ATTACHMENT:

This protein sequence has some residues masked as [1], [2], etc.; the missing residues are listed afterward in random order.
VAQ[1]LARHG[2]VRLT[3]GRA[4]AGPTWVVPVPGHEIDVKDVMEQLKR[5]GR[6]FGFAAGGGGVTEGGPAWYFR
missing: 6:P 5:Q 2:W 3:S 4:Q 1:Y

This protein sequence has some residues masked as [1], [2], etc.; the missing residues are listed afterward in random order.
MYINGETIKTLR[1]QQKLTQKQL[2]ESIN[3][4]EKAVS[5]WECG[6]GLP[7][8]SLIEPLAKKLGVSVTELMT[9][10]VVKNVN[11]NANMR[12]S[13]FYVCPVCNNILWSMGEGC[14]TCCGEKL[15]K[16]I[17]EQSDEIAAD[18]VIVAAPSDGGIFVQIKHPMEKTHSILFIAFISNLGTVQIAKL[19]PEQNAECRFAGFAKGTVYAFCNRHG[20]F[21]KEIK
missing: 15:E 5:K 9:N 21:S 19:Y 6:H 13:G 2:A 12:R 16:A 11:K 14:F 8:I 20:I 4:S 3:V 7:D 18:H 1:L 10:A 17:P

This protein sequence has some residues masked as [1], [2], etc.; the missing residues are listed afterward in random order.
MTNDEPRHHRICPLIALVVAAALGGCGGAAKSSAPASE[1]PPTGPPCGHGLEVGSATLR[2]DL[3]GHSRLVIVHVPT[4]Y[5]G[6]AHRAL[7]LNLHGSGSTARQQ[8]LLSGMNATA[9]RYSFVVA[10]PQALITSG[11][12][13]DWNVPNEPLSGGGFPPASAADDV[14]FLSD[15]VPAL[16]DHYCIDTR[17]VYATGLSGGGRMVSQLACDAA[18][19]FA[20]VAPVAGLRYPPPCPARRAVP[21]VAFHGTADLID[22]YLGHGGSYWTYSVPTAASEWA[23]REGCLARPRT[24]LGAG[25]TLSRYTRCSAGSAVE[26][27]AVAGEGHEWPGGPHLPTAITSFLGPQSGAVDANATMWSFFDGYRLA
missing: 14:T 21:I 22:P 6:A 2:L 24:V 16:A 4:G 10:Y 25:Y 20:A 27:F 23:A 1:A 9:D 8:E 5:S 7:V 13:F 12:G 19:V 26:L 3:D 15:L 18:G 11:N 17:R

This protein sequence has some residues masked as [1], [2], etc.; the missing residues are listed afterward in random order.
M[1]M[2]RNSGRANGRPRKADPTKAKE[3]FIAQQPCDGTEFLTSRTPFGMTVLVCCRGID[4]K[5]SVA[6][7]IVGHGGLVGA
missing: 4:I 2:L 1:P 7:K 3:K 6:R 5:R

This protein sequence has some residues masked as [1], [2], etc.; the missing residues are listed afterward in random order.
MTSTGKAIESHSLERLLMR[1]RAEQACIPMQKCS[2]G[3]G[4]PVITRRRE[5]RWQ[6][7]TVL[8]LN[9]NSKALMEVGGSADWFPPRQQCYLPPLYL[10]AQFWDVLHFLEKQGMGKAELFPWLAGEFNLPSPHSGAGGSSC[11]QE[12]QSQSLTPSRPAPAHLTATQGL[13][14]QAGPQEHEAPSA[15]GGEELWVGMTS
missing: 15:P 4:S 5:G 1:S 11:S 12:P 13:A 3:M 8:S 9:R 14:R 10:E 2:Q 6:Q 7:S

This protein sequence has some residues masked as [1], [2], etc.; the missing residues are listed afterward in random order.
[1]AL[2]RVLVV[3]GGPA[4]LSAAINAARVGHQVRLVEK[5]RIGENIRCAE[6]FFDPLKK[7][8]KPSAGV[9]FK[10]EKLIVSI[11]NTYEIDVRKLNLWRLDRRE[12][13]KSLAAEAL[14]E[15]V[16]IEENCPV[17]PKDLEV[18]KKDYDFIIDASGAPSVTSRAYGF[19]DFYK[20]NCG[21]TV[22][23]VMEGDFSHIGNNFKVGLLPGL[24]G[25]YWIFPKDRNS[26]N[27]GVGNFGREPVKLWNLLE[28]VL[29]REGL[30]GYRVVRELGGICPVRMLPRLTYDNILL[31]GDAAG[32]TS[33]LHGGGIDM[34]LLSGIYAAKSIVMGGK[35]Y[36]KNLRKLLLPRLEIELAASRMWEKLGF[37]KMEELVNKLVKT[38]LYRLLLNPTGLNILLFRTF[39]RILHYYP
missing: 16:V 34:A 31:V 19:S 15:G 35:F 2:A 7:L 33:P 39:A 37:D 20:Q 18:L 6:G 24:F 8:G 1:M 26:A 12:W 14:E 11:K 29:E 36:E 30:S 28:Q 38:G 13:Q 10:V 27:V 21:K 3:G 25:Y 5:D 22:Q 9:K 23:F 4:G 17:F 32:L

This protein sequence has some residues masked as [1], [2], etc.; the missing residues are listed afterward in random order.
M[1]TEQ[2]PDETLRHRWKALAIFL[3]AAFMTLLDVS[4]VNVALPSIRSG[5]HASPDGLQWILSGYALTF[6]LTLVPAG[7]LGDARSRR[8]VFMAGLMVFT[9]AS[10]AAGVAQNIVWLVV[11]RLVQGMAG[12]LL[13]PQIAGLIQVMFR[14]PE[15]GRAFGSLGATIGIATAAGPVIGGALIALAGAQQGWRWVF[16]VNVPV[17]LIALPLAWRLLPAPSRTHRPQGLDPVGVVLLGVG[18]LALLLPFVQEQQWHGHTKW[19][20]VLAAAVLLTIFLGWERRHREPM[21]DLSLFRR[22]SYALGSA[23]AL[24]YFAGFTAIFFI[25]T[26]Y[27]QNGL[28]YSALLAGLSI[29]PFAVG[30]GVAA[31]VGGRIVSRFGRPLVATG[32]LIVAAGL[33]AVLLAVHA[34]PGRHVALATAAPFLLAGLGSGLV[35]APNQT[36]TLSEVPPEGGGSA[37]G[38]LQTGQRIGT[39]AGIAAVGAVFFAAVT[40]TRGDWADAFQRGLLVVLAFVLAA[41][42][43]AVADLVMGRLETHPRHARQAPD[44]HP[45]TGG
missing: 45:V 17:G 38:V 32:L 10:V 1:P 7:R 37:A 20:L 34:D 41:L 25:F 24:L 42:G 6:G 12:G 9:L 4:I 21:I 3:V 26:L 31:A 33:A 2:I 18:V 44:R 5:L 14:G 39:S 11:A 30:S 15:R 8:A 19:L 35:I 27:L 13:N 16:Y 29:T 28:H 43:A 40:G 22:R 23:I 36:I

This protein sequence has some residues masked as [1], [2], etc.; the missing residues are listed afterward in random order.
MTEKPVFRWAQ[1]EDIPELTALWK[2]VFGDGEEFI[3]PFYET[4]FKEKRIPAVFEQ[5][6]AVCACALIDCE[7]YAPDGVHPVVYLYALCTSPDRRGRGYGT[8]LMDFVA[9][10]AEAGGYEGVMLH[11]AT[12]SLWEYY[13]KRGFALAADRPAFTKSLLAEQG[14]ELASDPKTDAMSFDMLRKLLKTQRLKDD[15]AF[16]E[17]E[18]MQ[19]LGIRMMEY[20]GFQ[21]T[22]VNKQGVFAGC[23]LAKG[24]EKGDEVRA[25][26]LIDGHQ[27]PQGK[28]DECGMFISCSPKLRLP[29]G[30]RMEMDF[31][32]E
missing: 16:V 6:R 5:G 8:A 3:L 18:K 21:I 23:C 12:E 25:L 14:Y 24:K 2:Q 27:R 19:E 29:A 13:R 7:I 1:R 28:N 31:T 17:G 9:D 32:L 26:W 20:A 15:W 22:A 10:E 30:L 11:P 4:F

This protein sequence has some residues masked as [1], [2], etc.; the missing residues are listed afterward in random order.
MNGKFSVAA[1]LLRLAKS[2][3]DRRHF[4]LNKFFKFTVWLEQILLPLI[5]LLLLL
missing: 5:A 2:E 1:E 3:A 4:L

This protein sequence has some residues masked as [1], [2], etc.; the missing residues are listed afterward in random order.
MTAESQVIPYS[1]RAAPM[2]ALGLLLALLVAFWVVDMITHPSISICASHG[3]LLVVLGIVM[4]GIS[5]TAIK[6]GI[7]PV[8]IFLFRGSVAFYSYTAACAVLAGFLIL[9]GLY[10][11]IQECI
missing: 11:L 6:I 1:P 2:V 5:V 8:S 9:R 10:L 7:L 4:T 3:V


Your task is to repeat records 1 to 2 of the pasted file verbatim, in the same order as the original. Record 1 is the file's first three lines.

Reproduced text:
This protein sequence has some residues masked as [1], [2], etc.; the missing residues are listed afterward in random order.
VAQ[1]LARHG[2]VRLT[3]GRA[4]AGPTWVVPVPGHEIDVKDVMEQLKR[5]GR[6]FGFAAGGGGVTEGGPAWYFR
missing: 6:P 5:Q 2:W 3:S 4:Q 1:Y

This protein sequence has some residues masked as [1], [2], etc.; the missing residues are listed afterward in random order.
MYINGETIKTLR[1]QQKLTQKQL[2]ESIN[3][4]EKAVS[5]WECG[6]GLP[7][8]SLIEPLAKKLGVSVTELMT[9][10]VVKNVN[11]NANMR[12]S[13]FYVCPVCNNILWSMGEGC[14]TCCGEKL[15]K[16]I[17]EQSDEIAAD[18]VIVAAPSDGGIFVQIKHPMEKTHSILFIAFISNLGTVQIAKL[19]PEQNAECRFAGFAKGTVYAFCNRHG[20]F[21]KEIK
missing: 15:E 5:K 9:N 21:S 19:Y 6:H 13:G 2:A 12:R 16:A 11:K 14:F 8:I 20:I 4:S 3:V 7:D 18:H 1:L 10:A 17:P